PLM implementations are complex. How many times have you heard about that? I think a lot. Last 15-20 years of PDM/PLM business demonstrated that PLM and ease of implementations are not coming together. If, in addition to that, you ask for low cost, people might be thinking you are joking. I’ve been sharing my thoughts about PLM implementations and improvement of PLM adoptions earlier. The core problem that exists in PDM/PLM is complexity. Navigate to my old blog – Complexity Kills or Three Ways to Improve PLM Adoption to read more. In addition to that, I outlined 3 main factors impacting fast PLM adoption – massive customization, legacy data and integration with ERP. Read more here - 3 main factors of mainstream PLM adoption. PLM implementations are big, expensive and take long time. I called it "big mono-PLM projects". Customers are implementing PLM products that become legacy faster than an implementation ends. The investment made into this system deployment keeps them with old technologies and products and preventing customers from moving forward. Read the following article – PLM Implementation Lifecycle Challenges to get more confirmations and data points.
One of the opinions about PLM implementations is related to so-called "PLM business transformation". My blogging buddy Jos Voskuil refered it as "PLM journey" in his co-named blog post PLM is a journey. According to Jos, PLM requires significant effort including promoting PLM values to the minds of management in companies. Here is the passage, which explains it -
You would assume that the value PLM brings would make it a no-brainer. However for successful implementing PLM there is no standard approach (and definition). Often people believe PLM as an IT-solution. And the common sense is that you buy an IT-solution, you implement it and continue working in a better mode. That’s where the implementation fails as PLM is different. So let’s start our journey
Another aspect mentioned by Jos is related to the role of IT in PLM implementation. Because PLM, according to Jos, is a business transformation, IT cannot successfully manage this project. At the same time, it is hard to get people from specific functional units to be focused on the overall product development process improvements. This is how Jos explains that -
But when it comes to implementation, there is usually only one cross-disciplines unit that can accomplish this assignment: the IT-department. And here is the crucial mistake discovered time after time where PLM implementations fail. PLM is a business transformation, not an IT-system implementation. Business should lead this transformation, but it is very rare you find the right people that have the full overview, skills and availability to implement this transformation across departments. People from the business side will be primarily focused on their (small) part of the full process, leaving at the end the project to be done to IT.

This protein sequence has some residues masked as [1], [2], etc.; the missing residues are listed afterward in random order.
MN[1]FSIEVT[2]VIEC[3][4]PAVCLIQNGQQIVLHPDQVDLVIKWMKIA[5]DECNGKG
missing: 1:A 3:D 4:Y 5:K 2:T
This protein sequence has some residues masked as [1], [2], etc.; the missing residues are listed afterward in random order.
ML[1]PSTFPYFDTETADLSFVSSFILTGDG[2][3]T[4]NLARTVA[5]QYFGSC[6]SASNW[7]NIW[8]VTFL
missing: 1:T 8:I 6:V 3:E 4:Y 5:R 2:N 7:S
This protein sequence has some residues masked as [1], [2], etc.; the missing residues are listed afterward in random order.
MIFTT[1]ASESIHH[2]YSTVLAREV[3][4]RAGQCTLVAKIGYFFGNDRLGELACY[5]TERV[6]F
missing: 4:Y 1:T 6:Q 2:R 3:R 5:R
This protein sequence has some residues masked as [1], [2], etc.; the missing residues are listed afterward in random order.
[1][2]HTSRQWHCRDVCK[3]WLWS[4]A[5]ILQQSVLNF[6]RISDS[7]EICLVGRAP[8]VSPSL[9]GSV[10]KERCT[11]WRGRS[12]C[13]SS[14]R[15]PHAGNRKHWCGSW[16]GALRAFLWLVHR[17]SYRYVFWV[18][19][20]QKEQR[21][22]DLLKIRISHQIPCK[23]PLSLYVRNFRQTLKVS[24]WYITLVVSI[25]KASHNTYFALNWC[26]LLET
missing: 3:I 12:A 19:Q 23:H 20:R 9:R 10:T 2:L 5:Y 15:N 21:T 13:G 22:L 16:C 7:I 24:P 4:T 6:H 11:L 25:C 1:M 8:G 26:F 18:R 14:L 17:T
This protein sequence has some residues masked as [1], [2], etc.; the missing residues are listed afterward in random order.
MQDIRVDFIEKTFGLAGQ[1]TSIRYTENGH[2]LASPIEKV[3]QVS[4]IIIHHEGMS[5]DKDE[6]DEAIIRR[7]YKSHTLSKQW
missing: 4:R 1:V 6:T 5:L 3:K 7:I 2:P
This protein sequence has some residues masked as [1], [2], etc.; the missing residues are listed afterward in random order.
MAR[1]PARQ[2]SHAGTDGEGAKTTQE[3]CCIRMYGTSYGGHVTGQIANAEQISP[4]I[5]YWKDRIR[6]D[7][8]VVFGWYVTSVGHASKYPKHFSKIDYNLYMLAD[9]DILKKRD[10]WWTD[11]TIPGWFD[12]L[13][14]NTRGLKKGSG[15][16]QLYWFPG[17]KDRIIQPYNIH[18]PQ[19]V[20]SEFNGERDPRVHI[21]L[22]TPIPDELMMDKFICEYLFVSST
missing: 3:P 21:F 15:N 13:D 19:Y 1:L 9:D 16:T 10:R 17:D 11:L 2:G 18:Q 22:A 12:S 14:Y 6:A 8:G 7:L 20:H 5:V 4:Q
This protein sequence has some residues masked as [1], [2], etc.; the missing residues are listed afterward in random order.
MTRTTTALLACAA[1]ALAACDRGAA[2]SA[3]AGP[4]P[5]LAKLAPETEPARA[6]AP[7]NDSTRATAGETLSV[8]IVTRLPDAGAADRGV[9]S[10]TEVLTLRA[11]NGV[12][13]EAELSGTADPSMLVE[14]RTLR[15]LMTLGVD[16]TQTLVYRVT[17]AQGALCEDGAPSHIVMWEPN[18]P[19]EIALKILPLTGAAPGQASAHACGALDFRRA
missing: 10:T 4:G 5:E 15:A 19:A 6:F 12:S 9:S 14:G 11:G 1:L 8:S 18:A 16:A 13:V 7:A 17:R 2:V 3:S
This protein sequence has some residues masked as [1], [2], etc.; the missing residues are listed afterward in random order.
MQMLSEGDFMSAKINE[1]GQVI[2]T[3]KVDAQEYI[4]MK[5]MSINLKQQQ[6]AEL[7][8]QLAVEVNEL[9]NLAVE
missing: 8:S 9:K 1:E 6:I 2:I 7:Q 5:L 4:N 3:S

PLM technological challenges
I would like to provide an alternative view on why PLM adoption is slow. It is a technological fault. The technology to solve complicated multi-domain data management problems and cross functional process improvements are not good enough and not ready to mainstream deployments. It requires extra effort and extra understanding how to deploy it successfully. Implementation take long time and, automatically, making technology outdated. Significant investment made by companies in long lifecycle technological products is not allowing to make agile improvements going up to speed with technological changes.
Most of PDM/PLM technologies and products these days were developed 10-15 years ago and it is not reflecting modern state of development coming out of new platforms, web, open source technologies, cloud and many others. It reminded me the initial phase of tablet computer development. Do you remember the early tablet computers? Refresh your memories by navigating to the following wikipedia link. I think some of your might remember this clunky device which require some extra effort to operate as a table and even touch using specially supplied pen interface.
It took time, effort and technological shift to deliver a modern generation of tablet computer – iPad. The spec of iPad was significantly different from early tablet laptop combos. The discussion about iPad limitation back almost 3 years ago reminds me some conversation about modern PLM technologies.
What is my conclusion? The realities of PLM implementations today are high cost, extensive need of services and expensive implementation. Which can be solved by hiring an army of consulting people to take a company through the "PLM transformation" period. That would be a "PLM journey" as we know it now. A potential alternative it to bring new level of technology that will provide new user experience, device independence as well as plug-n-play technology that eliminate needs to people to be involved into long implementations . Do you think it is a dream? I don’t think so… just my thoughts.